Designing eLearning for Martians and Other Aliens

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In order to convey the appropriate meaning, the storyteller must first know the context scenario of its audience. Meaning is shaped by context. In order to know the context, the eLearning developer must first understand the culture and history of its audience. __________________________________________________________________________

I define meaning as the reference point to which  a learner connects an idea or knowledge to understandable applications. Meaning is the essence of any lesson or knowledge product. It is quite impossible to connect with people without any clear meaning  of what we want to convey.

One of the best ways to understand meaning and context is by recalling the unforgettable scene in Steven Spielberg’s Close Encounter of the Third Kind where humans and aliens  communicated through music. Each side agreed to use a common application to transmit  meaning according to the context scenarios of each communicator.

In real life application, eLearning developers and students accelerate the process of knowledge exchange after understanding the context of both communicators. Then, both parties can agree to convey meaning by using a mutually acceptable communication application. 

In Applied Storytelling: The Power of Story, Steve Evans writes that

“In cross-cultural situations, it is important that the storyteller conveys to the audience that he or she understands the audience and its culture, at least somewhat. Then, the stories in some way need to touch on that audience and its culture — telling within that shared context or shared frame of knowledge, experience, and meaning. The audience appreciates it when it can relate to your stories, when they don’t seem so foreign that the audience can’t relate to them. If “foreign” stories are told to illustrate, inform or enlighten, they really must be told in ways that they can be understood and appreciated!”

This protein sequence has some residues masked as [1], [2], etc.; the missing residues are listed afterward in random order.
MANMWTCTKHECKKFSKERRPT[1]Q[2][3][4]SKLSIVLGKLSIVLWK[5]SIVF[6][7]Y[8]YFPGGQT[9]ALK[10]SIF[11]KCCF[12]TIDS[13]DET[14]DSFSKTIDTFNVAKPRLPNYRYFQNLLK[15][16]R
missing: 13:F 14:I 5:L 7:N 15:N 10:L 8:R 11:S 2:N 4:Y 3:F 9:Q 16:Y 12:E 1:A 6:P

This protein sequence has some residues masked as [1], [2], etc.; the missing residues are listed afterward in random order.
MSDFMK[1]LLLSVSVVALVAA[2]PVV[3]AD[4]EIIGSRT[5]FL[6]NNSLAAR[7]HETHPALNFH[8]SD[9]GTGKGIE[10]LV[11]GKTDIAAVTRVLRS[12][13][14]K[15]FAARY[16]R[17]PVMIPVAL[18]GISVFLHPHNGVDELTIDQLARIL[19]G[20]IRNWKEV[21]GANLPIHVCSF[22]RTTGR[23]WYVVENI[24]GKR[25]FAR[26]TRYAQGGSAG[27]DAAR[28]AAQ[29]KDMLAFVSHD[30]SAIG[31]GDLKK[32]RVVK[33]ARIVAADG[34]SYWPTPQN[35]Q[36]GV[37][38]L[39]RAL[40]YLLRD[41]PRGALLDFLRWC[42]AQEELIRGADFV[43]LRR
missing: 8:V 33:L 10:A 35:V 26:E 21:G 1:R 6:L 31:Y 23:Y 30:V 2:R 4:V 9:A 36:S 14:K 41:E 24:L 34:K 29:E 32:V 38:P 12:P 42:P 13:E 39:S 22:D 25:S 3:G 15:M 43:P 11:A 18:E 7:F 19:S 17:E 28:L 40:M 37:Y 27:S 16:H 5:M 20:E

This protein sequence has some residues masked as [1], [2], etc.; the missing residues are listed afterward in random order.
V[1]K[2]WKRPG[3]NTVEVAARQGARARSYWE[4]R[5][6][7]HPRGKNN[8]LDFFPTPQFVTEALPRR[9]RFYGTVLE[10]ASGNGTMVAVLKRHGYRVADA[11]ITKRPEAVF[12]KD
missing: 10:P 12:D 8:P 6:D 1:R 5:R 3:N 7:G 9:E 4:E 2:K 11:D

In developing eLearning modalities or while participating in eLearning lessons, it is absolutely important that participants understand the context scenario of the people involved. Once this is accomplished, meaningful communication could finally take place.

Here are some tips to set the right meaning and context:

1. Learn how learners understand or interpret your subject from their own vantage point and real-life experiences.
2. Determine the strongest associations that your learners have with the subjects.
3. Use the learners’ verbiage -words, themes, color, tone, to help connect and add meaning and content
4. Create vivid images that relate to the learners’ situations
5. Draw from your learners’ emotional experiences

Read my related blog

The Heart of a Good Story

Works Cited

Evans, S. Applied Storytelling: The Power of Story. May 31, 2008.

Ray Jimenez, PhD

Vignettes Learning
“Helping Learners Learn Their Way”